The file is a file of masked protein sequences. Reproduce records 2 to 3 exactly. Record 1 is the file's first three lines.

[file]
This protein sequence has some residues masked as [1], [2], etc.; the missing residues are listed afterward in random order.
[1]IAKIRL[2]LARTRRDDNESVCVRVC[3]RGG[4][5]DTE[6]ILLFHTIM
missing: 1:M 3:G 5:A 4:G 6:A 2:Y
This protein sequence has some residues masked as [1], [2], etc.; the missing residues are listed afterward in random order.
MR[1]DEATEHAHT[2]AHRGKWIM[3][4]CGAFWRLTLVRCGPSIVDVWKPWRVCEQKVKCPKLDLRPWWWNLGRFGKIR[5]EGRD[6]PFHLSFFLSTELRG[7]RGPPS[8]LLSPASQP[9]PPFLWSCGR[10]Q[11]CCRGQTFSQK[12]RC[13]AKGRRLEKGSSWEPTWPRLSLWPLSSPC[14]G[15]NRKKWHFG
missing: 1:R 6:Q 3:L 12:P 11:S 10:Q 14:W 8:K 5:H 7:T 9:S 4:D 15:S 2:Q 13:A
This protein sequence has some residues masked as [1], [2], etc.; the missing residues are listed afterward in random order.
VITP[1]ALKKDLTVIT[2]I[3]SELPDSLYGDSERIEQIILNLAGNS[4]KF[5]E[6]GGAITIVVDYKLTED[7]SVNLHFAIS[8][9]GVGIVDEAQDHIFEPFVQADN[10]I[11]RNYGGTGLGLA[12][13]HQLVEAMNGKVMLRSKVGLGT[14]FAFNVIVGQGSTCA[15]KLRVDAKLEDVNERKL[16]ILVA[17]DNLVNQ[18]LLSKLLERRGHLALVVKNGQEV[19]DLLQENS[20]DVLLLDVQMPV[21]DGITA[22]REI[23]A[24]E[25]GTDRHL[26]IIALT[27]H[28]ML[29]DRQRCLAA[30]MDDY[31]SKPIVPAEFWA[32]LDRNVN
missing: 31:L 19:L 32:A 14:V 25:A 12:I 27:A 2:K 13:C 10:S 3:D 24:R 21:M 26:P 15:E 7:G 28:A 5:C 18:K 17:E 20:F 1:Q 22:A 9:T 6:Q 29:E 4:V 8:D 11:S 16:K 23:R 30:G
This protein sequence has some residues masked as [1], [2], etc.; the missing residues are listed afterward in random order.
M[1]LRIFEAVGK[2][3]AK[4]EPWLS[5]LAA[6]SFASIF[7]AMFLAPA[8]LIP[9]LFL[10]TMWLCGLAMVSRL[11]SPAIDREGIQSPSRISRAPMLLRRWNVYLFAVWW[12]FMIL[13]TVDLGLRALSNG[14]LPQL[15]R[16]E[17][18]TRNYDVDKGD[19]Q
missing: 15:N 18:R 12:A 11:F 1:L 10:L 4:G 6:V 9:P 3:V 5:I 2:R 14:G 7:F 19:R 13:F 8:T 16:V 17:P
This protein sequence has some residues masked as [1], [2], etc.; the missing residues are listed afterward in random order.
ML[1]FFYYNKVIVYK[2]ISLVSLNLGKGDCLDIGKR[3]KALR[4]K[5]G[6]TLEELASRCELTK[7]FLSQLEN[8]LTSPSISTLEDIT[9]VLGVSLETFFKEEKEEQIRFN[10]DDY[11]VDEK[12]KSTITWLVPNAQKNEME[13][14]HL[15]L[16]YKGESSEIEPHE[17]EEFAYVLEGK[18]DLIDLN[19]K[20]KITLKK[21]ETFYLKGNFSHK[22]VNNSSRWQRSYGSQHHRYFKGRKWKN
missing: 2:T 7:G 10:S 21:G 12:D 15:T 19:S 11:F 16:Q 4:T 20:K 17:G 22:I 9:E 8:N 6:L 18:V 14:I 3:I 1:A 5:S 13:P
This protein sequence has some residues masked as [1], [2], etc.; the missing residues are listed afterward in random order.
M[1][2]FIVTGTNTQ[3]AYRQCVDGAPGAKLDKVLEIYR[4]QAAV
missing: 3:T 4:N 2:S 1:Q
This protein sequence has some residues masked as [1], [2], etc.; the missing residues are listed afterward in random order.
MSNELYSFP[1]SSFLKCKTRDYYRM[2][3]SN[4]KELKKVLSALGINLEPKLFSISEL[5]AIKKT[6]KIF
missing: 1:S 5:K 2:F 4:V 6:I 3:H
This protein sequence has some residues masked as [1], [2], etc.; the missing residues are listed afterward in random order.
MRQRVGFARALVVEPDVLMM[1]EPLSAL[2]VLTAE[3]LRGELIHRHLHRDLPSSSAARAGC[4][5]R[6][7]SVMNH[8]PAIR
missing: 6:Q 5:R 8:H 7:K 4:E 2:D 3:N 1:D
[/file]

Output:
This protein sequence has some residues masked as [1], [2], etc.; the missing residues are listed afterward in random order.
MR[1]DEATEHAHT[2]AHRGKWIM[3][4]CGAFWRLTLVRCGPSIVDVWKPWRVCEQKVKCPKLDLRPWWWNLGRFGKIR[5]EGRD[6]PFHLSFFLSTELRG[7]RGPPS[8]LLSPASQP[9]PPFLWSCGR[10]Q[11]CCRGQTFSQK[12]RC[13]AKGRRLEKGSSWEPTWPRLSLWPLSSPC[14]G[15]NRKKWHFG
missing: 1:R 6:Q 3:L 12:P 11:S 10:Q 14:W 8:K 5:H 7:T 9:S 4:D 15:S 2:Q 13:A
This protein sequence has some residues masked as [1], [2], etc.; the missing residues are listed afterward in random order.
VITP[1]ALKKDLTVIT[2]I[3]SELPDSLYGDSERIEQIILNLAGNS[4]KF[5]E[6]GGAITIVVDYKLTED[7]SVNLHFAIS[8][9]GVGIVDEAQDHIFEPFVQADN[10]I[11]RNYGGTGLGLA[12][13]HQLVEAMNGKVMLRSKVGLGT[14]FAFNVIVGQGSTCA[15]KLRVDAKLEDVNERKL[16]ILVA[17]DNLVNQ[18]LLSKLLERRGHLALVVKNGQEV[19]DLLQENS[20]DVLLLDVQMPV[21]DGITA[22]REI[23]A[24]E[25]GTDRHL[26]IIALT[27]H[28]ML[29]DRQRCLAA[30]MDDY[31]SKPIVPAEFWA[32]LDRNVN
missing: 31:L 19:L 32:A 14:V 25:A 12:I 27:A 2:K 13:C 10:S 3:D 24:R 21:M 26:P 15:E 7:G 28:A 5:C 18:K 17:E 20:F 1:Q 22:A 9:T 6:Q 29:E 4:V 8:D 11:S 16:K 23:R 30:G